Coverage: Tobacco firms plan to merge
In a complicated deal, Reynolds American will buy Lorillard. It’s hard to believe that a merger would be good, but with stagnant growth, tobacco powerhouses have to find some way to try to grow.
The New York Times story by Michael J. de la Merced and Chad Bray outlined how the transaction would work:
Reynolds American agreed on Tuesday to buy its smaller rival, Lorillard, for $27.4 billion, uniting two of the country’s largest tobacco producers in a bet that bigger is safer in a declining industry.
Under the terms of the deal, Reynolds will pay $68.88 in cash and stock for every Lorillard share and assume its debt.
Two other companies are also involved in the complicated transaction. The Imperial Tobacco Group will pay $7.1 billion for several brands — including Kool, Salem and Winston cigarettes and Blu e-cigarettes — and acquire a former Lorillard manufacturing plant that employs about 2,900 people in Greensboro, N.C.
And British American Tobacco, which already owns 42 percent of Reynolds, will spend about $4.7 billion to buy additional shares to maintain that level of ownership in the combined company and help finance the deal.
The long-awaited combination, over a year in the making, will reshape America’s tobacco industry as companies grapple with a decades-long drop-off in smoking. Buying Lorillard will make Reynolds a stronger competitor to the Altria Group, whose Marlboro brand alone accounts for nearly half of all cigarette sales in the United States.
The Washington Post reported in a story by Fred Barbash that the move would generate competition for Altria:
The deal gives the No. 1 tobacco company, Altria — owner of Philip Morris — a much more formidable competitor. It could also reduce the workforces of the companies and raise cigarette prices.
Bloomberg offered this context in a story by Duane D. Stanford, David Welch and Gabi Thesing:
Decades of anti-tobacco health campaigns have hurt demand and put pressure on the industry to consolidate. Acquiring Lorillard, the U.S. industry’s third-largest competitor, would help Reynolds cope with the slowdown and give it the Newport menthol line, which is popular in urban areas. Still, the deal faces challenges, and investors signaled that they’re uncertain it will close in its current form. Lorillard shares slid as low as $61.42 in New York, 11 percent less than the purchase price.
“There’s a lot of risk,” said Owen Bennett, an analyst at Nomura Holdings Inc. in London. “There are a lot of factors involved.”
Including debt, the purchase is valued at $27.4 billion. The new company will have annual revenue of more than $11 billion — almost two-thirds the yearly sales of U.S. market leader Altria (MO)Group Inc. — and operating income of about $5 billion.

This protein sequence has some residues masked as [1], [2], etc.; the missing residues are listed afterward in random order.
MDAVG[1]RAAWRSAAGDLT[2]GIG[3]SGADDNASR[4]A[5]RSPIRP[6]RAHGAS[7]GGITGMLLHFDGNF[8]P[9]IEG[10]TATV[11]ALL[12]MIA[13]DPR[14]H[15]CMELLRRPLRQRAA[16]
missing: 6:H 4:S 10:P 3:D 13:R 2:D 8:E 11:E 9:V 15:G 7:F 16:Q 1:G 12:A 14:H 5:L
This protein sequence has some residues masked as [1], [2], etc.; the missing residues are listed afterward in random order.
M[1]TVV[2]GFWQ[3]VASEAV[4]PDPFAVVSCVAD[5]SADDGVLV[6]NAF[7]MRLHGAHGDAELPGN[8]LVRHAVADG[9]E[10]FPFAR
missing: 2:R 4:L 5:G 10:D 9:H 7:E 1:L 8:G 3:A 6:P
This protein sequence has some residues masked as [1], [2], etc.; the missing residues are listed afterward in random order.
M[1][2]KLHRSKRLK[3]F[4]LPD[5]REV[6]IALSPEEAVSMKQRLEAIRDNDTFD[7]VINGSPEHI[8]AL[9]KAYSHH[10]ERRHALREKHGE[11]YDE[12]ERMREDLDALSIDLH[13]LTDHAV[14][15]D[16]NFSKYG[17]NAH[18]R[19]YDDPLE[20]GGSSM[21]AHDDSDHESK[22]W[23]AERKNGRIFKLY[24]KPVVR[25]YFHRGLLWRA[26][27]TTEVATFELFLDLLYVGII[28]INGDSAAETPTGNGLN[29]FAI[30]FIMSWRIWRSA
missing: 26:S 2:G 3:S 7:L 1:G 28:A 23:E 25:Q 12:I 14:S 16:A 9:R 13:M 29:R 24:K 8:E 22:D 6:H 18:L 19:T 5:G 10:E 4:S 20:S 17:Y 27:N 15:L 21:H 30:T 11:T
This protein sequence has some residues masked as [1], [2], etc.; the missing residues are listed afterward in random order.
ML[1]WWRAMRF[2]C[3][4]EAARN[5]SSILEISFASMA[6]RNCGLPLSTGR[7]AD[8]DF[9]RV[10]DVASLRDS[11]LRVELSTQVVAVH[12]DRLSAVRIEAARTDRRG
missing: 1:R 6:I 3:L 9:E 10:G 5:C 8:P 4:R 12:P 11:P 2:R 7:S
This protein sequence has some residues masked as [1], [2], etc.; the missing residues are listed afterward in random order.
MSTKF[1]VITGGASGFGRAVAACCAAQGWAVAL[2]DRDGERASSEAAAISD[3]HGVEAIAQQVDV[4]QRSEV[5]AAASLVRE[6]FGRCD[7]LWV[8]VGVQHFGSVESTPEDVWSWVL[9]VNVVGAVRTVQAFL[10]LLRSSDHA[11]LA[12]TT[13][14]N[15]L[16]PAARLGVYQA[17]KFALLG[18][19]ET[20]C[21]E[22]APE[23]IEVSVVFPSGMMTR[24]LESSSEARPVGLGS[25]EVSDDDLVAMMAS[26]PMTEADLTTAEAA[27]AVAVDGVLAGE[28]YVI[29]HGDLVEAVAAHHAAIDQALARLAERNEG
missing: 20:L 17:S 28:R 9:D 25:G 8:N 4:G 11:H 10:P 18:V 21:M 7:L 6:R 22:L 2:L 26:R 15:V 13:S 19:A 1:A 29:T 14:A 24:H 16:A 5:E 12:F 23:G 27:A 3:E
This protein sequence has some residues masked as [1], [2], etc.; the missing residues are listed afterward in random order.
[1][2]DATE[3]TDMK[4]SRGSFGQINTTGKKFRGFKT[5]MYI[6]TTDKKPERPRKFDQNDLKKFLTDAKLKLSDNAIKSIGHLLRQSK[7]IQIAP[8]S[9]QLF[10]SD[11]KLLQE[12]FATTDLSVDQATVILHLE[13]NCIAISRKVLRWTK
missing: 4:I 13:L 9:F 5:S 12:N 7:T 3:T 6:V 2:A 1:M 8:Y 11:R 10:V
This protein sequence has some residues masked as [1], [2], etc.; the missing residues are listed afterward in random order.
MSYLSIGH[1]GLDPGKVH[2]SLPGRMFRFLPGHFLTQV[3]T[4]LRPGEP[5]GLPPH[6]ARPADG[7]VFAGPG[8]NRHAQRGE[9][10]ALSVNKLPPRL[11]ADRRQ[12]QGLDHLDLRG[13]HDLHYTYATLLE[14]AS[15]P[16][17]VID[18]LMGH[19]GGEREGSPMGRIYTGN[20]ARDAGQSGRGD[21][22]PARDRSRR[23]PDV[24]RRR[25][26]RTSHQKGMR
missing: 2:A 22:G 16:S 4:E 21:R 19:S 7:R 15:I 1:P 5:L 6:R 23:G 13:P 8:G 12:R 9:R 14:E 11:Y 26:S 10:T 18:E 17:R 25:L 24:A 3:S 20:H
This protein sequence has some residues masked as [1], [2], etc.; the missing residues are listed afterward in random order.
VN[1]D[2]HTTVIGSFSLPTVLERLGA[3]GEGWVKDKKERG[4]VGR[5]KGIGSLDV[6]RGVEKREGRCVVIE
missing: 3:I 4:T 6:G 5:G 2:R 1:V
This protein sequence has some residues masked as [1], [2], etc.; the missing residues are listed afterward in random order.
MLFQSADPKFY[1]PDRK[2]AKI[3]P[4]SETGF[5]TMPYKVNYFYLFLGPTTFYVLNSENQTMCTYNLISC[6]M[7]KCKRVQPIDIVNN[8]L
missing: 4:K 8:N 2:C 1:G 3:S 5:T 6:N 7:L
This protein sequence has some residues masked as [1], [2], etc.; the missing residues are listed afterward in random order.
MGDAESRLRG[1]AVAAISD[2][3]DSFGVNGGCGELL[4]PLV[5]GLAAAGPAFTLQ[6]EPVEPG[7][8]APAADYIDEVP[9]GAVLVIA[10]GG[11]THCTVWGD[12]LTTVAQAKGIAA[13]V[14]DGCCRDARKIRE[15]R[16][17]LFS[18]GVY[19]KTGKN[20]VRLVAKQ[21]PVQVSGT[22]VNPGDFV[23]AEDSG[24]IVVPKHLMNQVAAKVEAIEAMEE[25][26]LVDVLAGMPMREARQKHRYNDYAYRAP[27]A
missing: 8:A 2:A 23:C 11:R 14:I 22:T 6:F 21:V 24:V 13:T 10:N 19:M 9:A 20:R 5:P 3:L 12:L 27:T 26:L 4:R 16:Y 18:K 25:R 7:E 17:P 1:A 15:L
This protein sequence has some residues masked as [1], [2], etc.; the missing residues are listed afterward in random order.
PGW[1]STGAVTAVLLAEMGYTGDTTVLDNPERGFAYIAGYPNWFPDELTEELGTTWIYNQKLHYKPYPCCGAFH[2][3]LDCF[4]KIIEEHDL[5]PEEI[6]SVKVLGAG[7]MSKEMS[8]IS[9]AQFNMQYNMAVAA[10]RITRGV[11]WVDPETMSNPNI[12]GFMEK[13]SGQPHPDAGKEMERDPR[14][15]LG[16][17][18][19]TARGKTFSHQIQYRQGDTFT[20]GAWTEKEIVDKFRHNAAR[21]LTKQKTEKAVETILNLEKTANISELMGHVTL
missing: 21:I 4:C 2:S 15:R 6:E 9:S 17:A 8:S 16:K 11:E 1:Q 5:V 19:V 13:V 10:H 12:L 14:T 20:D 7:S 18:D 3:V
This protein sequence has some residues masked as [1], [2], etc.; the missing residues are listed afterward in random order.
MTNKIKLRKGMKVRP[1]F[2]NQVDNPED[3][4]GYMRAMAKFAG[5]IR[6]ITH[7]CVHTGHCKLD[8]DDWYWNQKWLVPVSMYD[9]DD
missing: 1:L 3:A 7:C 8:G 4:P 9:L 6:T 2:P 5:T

Reynolds shares also fell after the acquisition was announced, dropping as much as 5.5 percent to $59.72. Imperial Tobacco declined 3.7 percent to 2,638 pence in London, while BAT fell 1.8 percent to 3,532 pence. Altria dropped 2.8 percent to $42.12.
Reynolds said the combined company will account for almost 33 percent of the U.S. industry. That leaves the U.S. with two competitors — Reynolds and Altria — selling nine out of every 10 cigarettes. Imperial said its market share will more than triple to 9.5 percent from 2.5 percent.
Shayndi Raice of The Wall Street Journal pointed out that the deal wouldn’t do much to alter the global market:
While the Reynolds-Lorillard deal shakes up the lucrative but slowing U.S. market, it doesn’t alter the global picture dramatically. That makes it unlikely Philip Morris, the global leader in cigarette sales excluding China, or Japan Tobacco, would feel the need to swoop in and try to muddle the deal with any counteroffer, industry watchers said.
“There aren’t that many players around,” said Andrew Monro, a partner at KPMG. And smaller players won’t be able to finance big deals, he said.
“You can never say never,” one banker said on the likelihood of another big tobacco pact. “It’s not unthinkable, but it would be very bold and ambitious and a little bit too big of a bite at this point.”
Big tobacco acquisitions have triggered knock-on deals in the past. When Japan Tobacco said it would buy Britain’s Gallaher Group in 2006, Imperial reacted by buying rival Altadis.
“I don’t see that replicating here,” one banker said. “It’s constrained to one market, which is the U.S., and this is the last move in the U.S.”
Some watchers said they think tobacco companies could turn to smaller deals for emerging-markets firms in Indonesia, India or Thailand. But because some of those assets are family-owned, it could be tough to find deals.
It’s hard to be concerned about growth for companies that sell a product like cigarettes, but there could be a loss of jobs as the companies combine. But it seems that this might be the last of the mergers in the space, particularly in the U.S. market. I guess next companies will be fighting for control in global markets, particularly as e-cigarettes spread.